Nanogenerator that uses skin as a source of electricity
National University of Singapore developed a tiny nanogenerator that uses your skin as a source of static electricity, and converts it to electrical energy — reportedly enough to power a small electronic device.
The invention, presented at the MEMS 2015 conference recently, can generate 90 volts of open-circuit voltage when tapped by a finger. The researchers presented the patch as a self-powered device that can track the wearer’s motion.
According to Extreme Tech, the power generates thanks to the triboelectric effect, which is when certain types of materials can become electrically charged through contact and friction with another material — in this case, the patch gains the charge through fiction with human skin.
When the two materials are pulled apart, they generate a current that can be harvested. An electrode is needed in order to harvest the current, so the research team installed a 50nm-thick gold film to get the job done. The gold film sits below a silicone rubber layer composed of thousands of tiny pillars that help create more surface area for skin contact, which in turn creates more friction.
Thanks to the triboelectric effect, creating the device is easier as well — the skin is one of the triboelectric layers that helps produce the effect, so that layer doesn’t need to be built into the device itself, saving time, money, and materials. It also removes something that can go wrong with the device — having one less layer built in means that’s one less part that can break.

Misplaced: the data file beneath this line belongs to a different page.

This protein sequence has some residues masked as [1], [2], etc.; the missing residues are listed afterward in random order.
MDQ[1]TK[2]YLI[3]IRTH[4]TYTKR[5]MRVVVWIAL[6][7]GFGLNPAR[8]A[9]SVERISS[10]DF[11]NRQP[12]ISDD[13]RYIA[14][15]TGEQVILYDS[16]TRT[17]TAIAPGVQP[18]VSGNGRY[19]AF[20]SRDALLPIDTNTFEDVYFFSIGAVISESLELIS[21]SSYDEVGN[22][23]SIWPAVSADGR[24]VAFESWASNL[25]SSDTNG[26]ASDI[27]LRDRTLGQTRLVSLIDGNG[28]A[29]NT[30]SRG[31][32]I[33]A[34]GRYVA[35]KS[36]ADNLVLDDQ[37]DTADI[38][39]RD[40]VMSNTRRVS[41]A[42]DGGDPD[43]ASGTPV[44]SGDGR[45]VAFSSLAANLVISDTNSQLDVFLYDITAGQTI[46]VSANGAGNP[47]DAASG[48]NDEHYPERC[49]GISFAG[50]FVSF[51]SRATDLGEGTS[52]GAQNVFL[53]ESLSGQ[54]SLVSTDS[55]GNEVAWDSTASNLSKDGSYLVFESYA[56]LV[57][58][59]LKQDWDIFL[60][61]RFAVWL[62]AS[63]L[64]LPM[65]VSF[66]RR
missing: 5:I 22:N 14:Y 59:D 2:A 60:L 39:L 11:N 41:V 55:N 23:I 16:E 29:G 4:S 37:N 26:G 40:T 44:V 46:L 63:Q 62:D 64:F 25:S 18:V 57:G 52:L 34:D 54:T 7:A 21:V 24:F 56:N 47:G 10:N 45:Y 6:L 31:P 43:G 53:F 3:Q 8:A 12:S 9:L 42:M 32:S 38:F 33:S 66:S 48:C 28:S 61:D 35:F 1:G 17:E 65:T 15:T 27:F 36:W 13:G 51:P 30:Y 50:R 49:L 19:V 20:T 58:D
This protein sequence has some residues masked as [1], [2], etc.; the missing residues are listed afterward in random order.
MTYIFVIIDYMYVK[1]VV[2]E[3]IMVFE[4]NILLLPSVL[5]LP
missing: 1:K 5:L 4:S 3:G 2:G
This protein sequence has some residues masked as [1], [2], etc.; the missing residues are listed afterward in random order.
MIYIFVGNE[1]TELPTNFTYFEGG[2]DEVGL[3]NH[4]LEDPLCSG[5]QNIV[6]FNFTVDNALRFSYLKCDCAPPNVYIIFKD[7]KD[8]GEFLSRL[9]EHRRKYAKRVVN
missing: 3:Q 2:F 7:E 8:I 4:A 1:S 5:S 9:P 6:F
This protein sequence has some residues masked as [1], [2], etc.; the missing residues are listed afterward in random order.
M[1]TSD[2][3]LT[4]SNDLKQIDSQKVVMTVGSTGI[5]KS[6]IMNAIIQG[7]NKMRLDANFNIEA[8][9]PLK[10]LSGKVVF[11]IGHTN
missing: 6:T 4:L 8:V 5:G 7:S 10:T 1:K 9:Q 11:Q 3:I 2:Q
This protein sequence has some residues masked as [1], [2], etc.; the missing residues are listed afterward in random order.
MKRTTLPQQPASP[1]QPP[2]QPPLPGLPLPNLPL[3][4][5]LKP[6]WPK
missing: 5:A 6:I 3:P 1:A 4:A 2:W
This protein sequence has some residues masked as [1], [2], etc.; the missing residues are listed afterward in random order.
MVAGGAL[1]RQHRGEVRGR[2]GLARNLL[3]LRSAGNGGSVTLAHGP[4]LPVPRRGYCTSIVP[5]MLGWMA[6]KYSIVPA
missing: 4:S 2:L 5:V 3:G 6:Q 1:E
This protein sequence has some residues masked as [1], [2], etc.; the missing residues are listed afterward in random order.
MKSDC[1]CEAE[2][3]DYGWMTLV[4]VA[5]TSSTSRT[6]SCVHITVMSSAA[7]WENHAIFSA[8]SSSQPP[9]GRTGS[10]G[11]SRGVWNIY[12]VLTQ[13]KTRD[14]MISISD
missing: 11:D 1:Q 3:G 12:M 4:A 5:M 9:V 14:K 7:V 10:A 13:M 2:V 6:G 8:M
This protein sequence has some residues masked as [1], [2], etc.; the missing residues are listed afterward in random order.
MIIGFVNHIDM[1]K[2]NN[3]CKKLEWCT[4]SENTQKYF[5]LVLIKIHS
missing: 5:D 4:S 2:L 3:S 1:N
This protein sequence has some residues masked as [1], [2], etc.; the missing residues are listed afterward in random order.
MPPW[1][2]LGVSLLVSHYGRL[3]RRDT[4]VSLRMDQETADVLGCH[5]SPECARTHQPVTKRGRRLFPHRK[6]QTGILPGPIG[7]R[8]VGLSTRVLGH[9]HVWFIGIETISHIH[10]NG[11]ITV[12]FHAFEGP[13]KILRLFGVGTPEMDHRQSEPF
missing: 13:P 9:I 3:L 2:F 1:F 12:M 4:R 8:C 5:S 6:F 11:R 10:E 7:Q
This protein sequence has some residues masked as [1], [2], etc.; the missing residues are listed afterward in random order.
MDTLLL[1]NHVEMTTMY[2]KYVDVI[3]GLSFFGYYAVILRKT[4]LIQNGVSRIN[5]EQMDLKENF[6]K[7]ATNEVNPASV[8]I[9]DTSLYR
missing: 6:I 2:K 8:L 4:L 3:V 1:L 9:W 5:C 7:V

In the researchers’ test, a finger-tap on the device was able to generate enough current to power 12 commercial LEDs.
Aside from the obvious benefit of being able to, in theory, indefinitely power a device so long as you keep moving, this type of generator could remove the need for batteries in certain mobile devices — your smartwatch or fitness tracker could be made even thinner and lighter.
Who knows — one day this type of generator could even generate enough energy to power your smartphone, perhaps even removing the battery entirely, which is one of the biggest constraints to smartphone development and design.
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